African carvings have become very popular décor items in recent years. With people taking more of an interest in global art forms, and with the rise in popularity of abstract sculptures, this type of art is popping up in homes, offices and galleries across North America.
A particular type of African carving that is particularly alluring are handmade soapstone carvings from Kenya. While soapstone has been used for years as a carving material, it is the Kisii stone that is most desirable.
Origins of Soapstone Carvings by the Kisii
The stone is named after the Kisii people of the Tabaka Hills in western Kenya—the only place it is found in the region. The soapstone is a metamorphic rock that consists of the mineral talc. Also commonly referred to as steatite, it is known for being soft and easy to work with.
While the stone was primarily used for domestic purposes such as basketry and pottery, it is now used to create handmade carvings for export. The Kisii people originally used soapstone to carve pots to carry fat, which was later massaged into the skin for protection against the sun and other elements. For many families, these soapstone carvings are their primary source of income as they sell their work in malls, galleries, markets and shops across Kenya.
About the Kisii Stone
The stone has become preferred by local artisans because of its softness and ease of carving. It occurs in a number of beautiful natural colours ranging from a light cream to black as well as yellows, red, lavender and grey. The color is dependent on the minerals present in the soapstone.
The soapstone is used to create both functional items and works of art. It’s used to carve:
- Trays and plates
- Bowls and pots
- Decorative sculptures
While carvings traditionally feature animal figures such as elephants, rhinos and other African wildlife, carvers today also create contemporary abstract figures, bookends, candle holders, and many other figurines.
The Soapstone Carving Process
The carving process is quite involved, and it often includes multiple people. Here are the steps involved in crafting soapstone carvings:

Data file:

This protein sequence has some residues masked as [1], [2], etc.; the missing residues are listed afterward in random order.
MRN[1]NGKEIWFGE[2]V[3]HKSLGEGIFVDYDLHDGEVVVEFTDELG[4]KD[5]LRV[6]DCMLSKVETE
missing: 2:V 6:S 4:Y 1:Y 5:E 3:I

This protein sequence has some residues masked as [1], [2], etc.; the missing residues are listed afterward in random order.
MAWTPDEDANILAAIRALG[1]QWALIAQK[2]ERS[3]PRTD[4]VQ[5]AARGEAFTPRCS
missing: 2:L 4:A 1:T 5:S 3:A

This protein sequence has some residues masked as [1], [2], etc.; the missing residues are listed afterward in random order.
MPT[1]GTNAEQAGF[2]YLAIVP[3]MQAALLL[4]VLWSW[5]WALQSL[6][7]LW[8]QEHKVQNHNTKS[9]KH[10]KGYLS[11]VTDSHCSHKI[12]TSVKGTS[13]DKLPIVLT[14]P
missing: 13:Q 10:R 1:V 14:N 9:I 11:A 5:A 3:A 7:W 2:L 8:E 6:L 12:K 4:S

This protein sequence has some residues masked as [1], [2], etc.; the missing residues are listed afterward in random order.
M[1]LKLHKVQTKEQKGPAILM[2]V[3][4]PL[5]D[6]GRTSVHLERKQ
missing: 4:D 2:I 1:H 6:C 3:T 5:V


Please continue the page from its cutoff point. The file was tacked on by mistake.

- Mining: Local miners dig a large pit by hand, about 50-75 feet in diameter, using picks and shovels. Heavy machinery is not used.
- Selection: Not all stone that is mined is used for the carvings. The miners sort the stone and select high quality materials for the carvings. Selected materials are then immersed in water to make it easier to carve.
- Carving: Carving is done by hand using a variety of tools such as knives, machetes, chisels, and files. Carvings are most frequently done by experienced carvers, with younger carvers often observing and practising their skills to refine their expertise.
- Sanding: The carved soapstone is washed and smoothed using sandpaper. This is most commonly done by women. Multiple grades of sandpaper are used to achieve the proper finish.
- Decoration: Depending on the type of piece being crafted, the piece is either left in its natural state, or it is decorated by adding color and design elements.
- Polishing: The final step is treating and polishing using oils, creating a professional finish and a shine that brings out other subtle features of the carvings.
Entire families are commonly involved in the soapstone carving process. Men perform the carving and shape the piece. Men or women perform the sanding tasks, and then women do the washing, drying, waxing, and polishing to give the soapstone carving its glossy finish.